Entrepreneurship is a risky endeavor. Of all new firms, around one-third will close within the first two years and over half will have closed within their first four years. However, one thing that has been shown to greatly improve the odds of success for new businesses: face-to-face networking.
A team of psychological scientists, led by Jeffrey M. Pollack of North Carolina State University, investigated how different approaches to networking might end up impacting the bottom line for entrepreneurs.
In a recent study, Pollack and colleagues hypothesized that even though all entrepreneurs have the same ultimate goal of making more money, they might be utilizing different strategies for balancing risk and security in their networking styles.
For example, someone more inclined to “play it safe” might focus on interacting with a select group of people they already know, rather than wasting time and effort on new contacts. Whereas someone who is more focused on “playing to win” is willing to take a chance on seeking out new contacts indiscriminately.
The researchers suspected that the “playing to win” individuals would be doing more schmoozing, which could help them make more money through their larger pool of contacts.
Study participants were recruited from a national business networking group that meets weekly with the explicit goal of sharing leads and referrals for new clients and business opportunities. Through an online questionnaire, participants were asked about their networking style and how many face-to-face meetings they had with other members of the group.
The results showed that “play to win” entrepreneurs interacted more frequently with more members of the networking group compared to their “play it safe” peers. More networking, in turn, was associated with increased revenue.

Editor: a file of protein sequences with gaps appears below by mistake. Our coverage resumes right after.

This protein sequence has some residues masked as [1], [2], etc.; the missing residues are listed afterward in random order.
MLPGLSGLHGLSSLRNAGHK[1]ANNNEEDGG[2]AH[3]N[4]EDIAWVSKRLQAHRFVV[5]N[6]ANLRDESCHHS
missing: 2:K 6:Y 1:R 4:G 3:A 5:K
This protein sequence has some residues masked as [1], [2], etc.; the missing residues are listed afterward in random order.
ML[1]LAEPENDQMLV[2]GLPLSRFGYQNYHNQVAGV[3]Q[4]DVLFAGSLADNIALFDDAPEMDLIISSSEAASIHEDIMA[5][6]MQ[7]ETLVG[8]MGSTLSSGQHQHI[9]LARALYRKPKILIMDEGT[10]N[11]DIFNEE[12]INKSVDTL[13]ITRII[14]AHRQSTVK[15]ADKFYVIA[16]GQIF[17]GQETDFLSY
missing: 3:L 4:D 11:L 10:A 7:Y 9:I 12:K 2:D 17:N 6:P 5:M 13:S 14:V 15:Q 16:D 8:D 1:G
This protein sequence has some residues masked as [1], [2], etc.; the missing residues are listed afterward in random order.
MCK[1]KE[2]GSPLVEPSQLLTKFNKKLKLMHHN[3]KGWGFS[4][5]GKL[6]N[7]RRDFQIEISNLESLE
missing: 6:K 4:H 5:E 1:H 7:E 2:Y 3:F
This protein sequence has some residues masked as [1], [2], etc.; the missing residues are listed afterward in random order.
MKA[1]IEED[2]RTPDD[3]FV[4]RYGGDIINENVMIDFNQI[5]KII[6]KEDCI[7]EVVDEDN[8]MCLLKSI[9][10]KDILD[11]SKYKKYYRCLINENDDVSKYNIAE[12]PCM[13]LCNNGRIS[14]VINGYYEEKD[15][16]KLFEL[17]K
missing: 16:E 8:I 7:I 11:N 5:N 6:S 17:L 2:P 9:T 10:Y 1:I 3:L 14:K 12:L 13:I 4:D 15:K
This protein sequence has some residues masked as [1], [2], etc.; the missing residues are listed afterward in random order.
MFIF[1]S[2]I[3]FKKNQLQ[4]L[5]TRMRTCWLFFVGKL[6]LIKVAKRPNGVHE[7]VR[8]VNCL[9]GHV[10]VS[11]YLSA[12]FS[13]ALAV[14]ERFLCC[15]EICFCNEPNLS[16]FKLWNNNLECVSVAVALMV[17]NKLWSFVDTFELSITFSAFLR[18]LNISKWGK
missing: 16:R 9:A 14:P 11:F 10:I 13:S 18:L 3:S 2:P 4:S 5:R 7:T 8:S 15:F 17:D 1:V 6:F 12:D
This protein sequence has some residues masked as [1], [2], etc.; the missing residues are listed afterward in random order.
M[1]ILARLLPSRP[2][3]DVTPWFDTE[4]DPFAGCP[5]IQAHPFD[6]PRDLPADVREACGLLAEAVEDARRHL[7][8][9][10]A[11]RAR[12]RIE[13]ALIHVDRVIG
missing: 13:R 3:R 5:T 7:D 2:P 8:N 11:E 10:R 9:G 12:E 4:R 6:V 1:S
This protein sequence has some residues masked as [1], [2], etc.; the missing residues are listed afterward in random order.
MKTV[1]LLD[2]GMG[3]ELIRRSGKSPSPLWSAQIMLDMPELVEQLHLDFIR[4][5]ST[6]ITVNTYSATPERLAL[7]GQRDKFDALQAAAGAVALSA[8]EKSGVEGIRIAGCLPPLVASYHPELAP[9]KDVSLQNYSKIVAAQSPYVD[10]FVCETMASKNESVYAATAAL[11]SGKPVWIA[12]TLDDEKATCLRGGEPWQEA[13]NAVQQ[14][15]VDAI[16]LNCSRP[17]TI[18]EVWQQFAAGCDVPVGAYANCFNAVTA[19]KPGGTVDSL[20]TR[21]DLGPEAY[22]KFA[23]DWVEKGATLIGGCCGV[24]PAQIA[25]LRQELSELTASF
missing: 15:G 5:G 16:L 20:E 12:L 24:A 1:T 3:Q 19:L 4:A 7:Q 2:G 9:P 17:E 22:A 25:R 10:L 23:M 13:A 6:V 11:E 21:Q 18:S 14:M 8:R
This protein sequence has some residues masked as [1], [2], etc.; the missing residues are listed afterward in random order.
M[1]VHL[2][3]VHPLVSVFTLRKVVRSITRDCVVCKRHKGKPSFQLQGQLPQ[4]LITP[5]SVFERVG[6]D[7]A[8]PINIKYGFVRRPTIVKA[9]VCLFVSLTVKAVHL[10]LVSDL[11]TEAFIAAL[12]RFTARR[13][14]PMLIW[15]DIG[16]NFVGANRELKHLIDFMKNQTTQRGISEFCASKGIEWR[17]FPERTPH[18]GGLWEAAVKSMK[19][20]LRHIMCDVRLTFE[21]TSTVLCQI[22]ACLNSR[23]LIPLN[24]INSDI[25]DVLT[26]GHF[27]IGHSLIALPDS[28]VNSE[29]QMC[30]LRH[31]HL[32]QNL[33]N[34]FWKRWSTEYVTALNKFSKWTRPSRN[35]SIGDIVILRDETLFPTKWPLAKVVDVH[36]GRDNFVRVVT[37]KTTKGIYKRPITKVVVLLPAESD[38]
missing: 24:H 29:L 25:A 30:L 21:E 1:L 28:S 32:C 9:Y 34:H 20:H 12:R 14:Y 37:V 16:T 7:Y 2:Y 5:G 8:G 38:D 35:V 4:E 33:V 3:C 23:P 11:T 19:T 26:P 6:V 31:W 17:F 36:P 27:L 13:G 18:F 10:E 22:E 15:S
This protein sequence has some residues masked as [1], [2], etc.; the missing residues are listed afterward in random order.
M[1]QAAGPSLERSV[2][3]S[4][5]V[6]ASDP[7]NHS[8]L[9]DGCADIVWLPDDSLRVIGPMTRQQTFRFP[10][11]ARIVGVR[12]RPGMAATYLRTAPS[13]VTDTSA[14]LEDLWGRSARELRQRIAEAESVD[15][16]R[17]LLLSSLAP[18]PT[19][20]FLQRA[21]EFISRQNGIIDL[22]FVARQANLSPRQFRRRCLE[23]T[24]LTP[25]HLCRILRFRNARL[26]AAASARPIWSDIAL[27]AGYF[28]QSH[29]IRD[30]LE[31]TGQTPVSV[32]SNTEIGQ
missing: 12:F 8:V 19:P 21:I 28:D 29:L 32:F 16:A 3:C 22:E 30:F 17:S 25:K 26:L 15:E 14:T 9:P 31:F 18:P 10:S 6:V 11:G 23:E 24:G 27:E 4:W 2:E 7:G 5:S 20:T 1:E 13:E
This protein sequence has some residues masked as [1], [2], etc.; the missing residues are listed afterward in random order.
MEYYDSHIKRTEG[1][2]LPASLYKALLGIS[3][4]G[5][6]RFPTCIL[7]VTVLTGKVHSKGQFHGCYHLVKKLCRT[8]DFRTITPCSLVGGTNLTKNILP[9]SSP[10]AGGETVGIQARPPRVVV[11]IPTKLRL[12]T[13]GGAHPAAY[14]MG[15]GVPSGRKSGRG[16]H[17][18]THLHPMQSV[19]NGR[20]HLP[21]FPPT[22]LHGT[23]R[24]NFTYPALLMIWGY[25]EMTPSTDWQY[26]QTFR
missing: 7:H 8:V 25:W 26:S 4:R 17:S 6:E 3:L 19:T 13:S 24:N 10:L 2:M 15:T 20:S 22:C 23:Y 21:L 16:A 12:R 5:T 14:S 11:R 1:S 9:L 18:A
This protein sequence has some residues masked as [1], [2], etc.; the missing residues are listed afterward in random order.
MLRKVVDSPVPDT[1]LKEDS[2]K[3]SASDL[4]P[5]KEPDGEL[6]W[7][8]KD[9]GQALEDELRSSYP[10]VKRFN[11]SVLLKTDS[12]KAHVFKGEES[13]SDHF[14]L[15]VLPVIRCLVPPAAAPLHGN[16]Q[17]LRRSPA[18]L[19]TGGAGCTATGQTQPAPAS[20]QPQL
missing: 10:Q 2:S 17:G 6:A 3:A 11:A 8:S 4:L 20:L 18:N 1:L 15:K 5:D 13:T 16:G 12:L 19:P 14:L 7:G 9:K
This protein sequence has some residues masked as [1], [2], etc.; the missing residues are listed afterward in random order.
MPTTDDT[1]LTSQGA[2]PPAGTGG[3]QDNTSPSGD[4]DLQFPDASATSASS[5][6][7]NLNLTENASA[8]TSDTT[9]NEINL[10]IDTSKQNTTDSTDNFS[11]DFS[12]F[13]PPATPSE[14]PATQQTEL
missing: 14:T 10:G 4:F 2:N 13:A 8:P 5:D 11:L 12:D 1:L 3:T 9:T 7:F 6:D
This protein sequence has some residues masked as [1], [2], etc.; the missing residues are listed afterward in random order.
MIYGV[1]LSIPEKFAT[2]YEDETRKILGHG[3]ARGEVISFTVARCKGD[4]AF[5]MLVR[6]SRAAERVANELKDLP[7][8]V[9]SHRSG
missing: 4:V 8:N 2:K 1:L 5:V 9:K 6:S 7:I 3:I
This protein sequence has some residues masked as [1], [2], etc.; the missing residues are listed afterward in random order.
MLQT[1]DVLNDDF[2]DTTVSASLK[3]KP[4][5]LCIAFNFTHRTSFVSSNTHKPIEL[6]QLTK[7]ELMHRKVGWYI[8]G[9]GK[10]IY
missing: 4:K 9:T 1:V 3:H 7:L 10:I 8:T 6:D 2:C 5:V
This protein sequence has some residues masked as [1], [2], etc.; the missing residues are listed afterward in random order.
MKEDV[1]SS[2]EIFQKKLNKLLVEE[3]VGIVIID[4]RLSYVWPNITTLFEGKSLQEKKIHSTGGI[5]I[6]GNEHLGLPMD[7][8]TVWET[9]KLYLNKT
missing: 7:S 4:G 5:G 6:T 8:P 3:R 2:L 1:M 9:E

Results from the study showed that more frequent networking was positively associated with increased revenue from networking group contacts. The networking group already tracked how much money members made due to referrals from other group members, which allowed participants to be very accurate in attributing which contacts were providing the additional income.
“Because the life expectancy of an entrepreneurial venture is likely to be short,” Pollack and colleagues write in the journal Social Psychological and Personality Science, “identifying ways to help entrepreneurs understand how to increase their chances for success is of considerable practical importance.”
However, the researchers cautioned that they did not find a direct link between networking style and revenue gains. Rather, networking style seemed to have an indirect effect on revenue gains through its effect on network building, and they noted that other unstudied factors may also play a role in mediating this relationship.
Pollack, J. M., Forster, W. R., Johnson, P. D., Coy, A., & Molden, D. D. (2014). Promotion- and Prevention-Focused Networking and Its Consequences for Entrepreneurial Success. Social Psychological and Personality Science. DOI: 10.1177/1948550614543030